That being said, what we DO with our condemnations are indeed difficult.
I was looking at lots of stuff on female genital mutilation, for instance - and wandering in saying "that's BAD!" is certainly not going to do anything - opposition to such practices DOES need to be done in a culturally sensitive way - as the women from the culture, who are doing the active opposing, say - these things are genuinely seen by their adherents as the right and "natural" thing to be done. Although, I suspect that nudging aid according to whether the leaders of the countries where these outrages occur are actually ACTING on the laws which have already been made outlawing the mutilation or not could be - and possibly is being - done.
I do think that we ought not to be allowing practices which grossly offend our values to be done when people are living in our countries. I mean, there was once, here, actually a debate about whether doctors ought to be allowed to practice female genital mutilation - the argument being that it would be done far more hygienically and humanely that way. We said no - that this was against core medical and community ethics.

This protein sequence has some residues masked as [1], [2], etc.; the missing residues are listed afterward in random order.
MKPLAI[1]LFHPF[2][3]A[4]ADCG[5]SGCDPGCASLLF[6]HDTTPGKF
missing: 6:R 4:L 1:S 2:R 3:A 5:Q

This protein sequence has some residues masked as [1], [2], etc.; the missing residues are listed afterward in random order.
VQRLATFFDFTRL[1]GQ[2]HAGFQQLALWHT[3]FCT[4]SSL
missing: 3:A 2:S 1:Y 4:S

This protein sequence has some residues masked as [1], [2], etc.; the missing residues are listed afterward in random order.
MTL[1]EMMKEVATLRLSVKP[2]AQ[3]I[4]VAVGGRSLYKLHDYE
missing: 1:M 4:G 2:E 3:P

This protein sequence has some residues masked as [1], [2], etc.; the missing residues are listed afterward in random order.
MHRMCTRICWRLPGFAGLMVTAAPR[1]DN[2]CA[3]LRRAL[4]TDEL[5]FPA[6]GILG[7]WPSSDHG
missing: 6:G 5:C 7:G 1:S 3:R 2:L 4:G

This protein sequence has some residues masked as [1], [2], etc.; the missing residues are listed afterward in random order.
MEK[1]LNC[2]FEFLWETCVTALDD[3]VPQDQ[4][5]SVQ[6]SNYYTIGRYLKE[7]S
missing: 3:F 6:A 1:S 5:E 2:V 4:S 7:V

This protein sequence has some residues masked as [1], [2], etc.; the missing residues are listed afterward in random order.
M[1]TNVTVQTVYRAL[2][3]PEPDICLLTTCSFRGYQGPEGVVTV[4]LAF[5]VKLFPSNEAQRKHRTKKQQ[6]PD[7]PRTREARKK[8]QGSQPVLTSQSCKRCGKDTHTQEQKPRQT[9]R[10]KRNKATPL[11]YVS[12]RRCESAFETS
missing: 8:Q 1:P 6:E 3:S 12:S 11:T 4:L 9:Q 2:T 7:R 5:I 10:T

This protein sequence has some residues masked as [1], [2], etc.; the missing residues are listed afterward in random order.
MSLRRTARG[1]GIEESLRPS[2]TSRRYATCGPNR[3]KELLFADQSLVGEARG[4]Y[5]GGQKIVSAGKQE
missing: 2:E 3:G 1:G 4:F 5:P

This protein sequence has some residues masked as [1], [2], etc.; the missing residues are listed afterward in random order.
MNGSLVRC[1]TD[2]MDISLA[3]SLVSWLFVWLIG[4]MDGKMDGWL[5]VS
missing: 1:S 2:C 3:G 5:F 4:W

As for sharia law - we would, presumably, not be allowing murder of adulterous women to occur? Or mutilation for stealing etc? I see no harm where there is no intense conflict between it and broad community values - but....I DO think we have the right to have our values broadly adhered to - as we would have to adhere to at least the form of values in a fundamentalist Islamic culture.
The cultural relativism thing, too, in the hands of fools is a dangerous thing - and there is no legislating against fools!
I will give you an example - the welfare department here, in struggling to deal with its former role in stealing the stolen generation, worked hard to develop skills in cultural sensitivity. A fine and dandy thing in the hands of the reasonable.
However, in the hands of fools - well, I will tell one story. Someone from my office was seeing a little boy from an immigrant family. A lot of his behaviour made sense when we discovered that, when he was naughty, he was being tied to the family's Hills hoist and flogged with the garden hose, until he bled.
When this was discussed with the family, they were happy to admit the practice, well satisfied that they were doing the right thing to try and help their son.
The abuse was reported - when contacted by the local welfare office, by a well known idiot, the people working with the family were stunned and appalled to hear that no action would be taken "because whipping children was part of the family's culture."
Of course, we did not rest there - but, well - the issue is a lot bigger than feminists and Islam...
And - here is another article from pamela herself, saying the same - that the problem is a lot bigger than feminists and the left not speaking out about these things: